In the Pleasure Groove: Irish Times Review

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In the Pleasure Groove: Love, Death and Duran Duran By John Taylor, Sphere, £18.99

February 1978: Nigel Taylor, who is 17, and his best friend, Nick Bates, who is 15, are in Barbarella’s nightclub in Birmingham to see Blondie. Taylor, an only child, has been dreaming of rock stardom ever since he and Bates bonded over Bowie, Mick Ronson and Roxy Music. He’d already been in a couple of local bands, but the band he would form with Bates would be different from the “three-chord angry noise” that prevailed at the time. “We aspired to something else, something fresh. Multimedia, fashion, dance, art. We wanted it all in the mix.”

They named their new band Duran Duran after Milo O’Shea’s character in Barbarella, and changed their own names to John Taylor and Nick Rhodes. Roger Taylor came on board on drums, followed by Andy Taylor on guitar. With the arrival of Simon Le Bon, their posh London singer, everything came together like a well-cut designer outfit.

With their hits Planet Earth and Girls on Film, Duran Duran created the perfect pop cocktail for the times, and were quick to attract the nascent MTV generation, who were also aspiring to something fresh.

Duran were the antithesis of the leftie rock bands of the time, shamelessly celebrating a platinum-card lifestyle. Hits such as Rio and Hungry Like the Wolf epitomised the new “loadsamoney” attitude, and Taylor – a bass-playing pop star at 21 – eagerly bought into it.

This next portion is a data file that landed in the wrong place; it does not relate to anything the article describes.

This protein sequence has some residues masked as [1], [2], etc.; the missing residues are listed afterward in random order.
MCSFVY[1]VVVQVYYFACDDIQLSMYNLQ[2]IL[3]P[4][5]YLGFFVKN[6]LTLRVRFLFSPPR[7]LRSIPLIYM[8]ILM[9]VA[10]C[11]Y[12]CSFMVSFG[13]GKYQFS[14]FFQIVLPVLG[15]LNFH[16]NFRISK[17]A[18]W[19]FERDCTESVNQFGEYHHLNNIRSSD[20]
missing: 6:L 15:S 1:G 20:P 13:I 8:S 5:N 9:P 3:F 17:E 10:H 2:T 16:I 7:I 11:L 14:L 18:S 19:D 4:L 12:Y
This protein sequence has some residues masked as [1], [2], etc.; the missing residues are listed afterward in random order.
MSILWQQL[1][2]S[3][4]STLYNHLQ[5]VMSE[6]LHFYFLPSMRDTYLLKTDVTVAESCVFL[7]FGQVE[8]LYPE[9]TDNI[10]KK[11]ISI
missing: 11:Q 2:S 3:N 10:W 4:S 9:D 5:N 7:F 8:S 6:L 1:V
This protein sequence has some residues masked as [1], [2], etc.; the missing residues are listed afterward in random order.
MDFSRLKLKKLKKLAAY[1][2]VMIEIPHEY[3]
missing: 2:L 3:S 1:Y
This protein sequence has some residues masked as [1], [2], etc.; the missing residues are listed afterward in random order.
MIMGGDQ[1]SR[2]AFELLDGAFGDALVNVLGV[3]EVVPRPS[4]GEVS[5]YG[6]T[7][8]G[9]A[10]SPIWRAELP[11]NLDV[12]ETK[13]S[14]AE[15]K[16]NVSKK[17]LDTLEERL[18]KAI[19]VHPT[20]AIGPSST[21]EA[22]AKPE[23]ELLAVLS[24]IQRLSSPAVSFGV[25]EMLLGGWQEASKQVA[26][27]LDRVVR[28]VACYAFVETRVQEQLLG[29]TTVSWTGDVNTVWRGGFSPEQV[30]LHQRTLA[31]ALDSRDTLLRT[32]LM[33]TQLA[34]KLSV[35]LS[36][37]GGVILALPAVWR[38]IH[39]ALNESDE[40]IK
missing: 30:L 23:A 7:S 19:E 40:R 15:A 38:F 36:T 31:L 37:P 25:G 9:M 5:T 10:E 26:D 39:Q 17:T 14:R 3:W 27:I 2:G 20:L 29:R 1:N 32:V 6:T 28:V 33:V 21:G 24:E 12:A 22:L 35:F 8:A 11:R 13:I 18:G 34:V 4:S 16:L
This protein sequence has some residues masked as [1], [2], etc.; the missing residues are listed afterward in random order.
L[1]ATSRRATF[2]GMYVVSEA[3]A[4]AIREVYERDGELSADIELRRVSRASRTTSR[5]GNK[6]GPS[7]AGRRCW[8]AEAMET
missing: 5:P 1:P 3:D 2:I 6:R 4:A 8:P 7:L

He hung out with film stars, pop legends and British royalty, made exotic videos for MTV in Sri Lanka and Antigua, was greeted by screaming fans around the world, and had his pick of catwalk models and his choice of designer drugs. He dated the rock chick Bebe Buell (mother of Liv Tyler, the actor), and was married to the wild child Amanda de Cadenet. Champagne, cocaine and amphetamines were on tap; rehab was on the cards.

By the time the band played Live Aid in 1985, however, the wheels were starting to come off the Duran wagon, and the world was already moving on. Although it had all come so easily for them in their early career, Duran had to work hard over the next 25 years to stay in the game. Their doggedness has paid off: in recent years the band have enjoyed a creative and commercial resurgence, and Taylor has found stability in his personal life. And whatever you think about their music, one thing is apparent from reading this book: it sure sounded like lots of fun being in Duran Duran.

Kevin Courtney
Courtesy Irish Times

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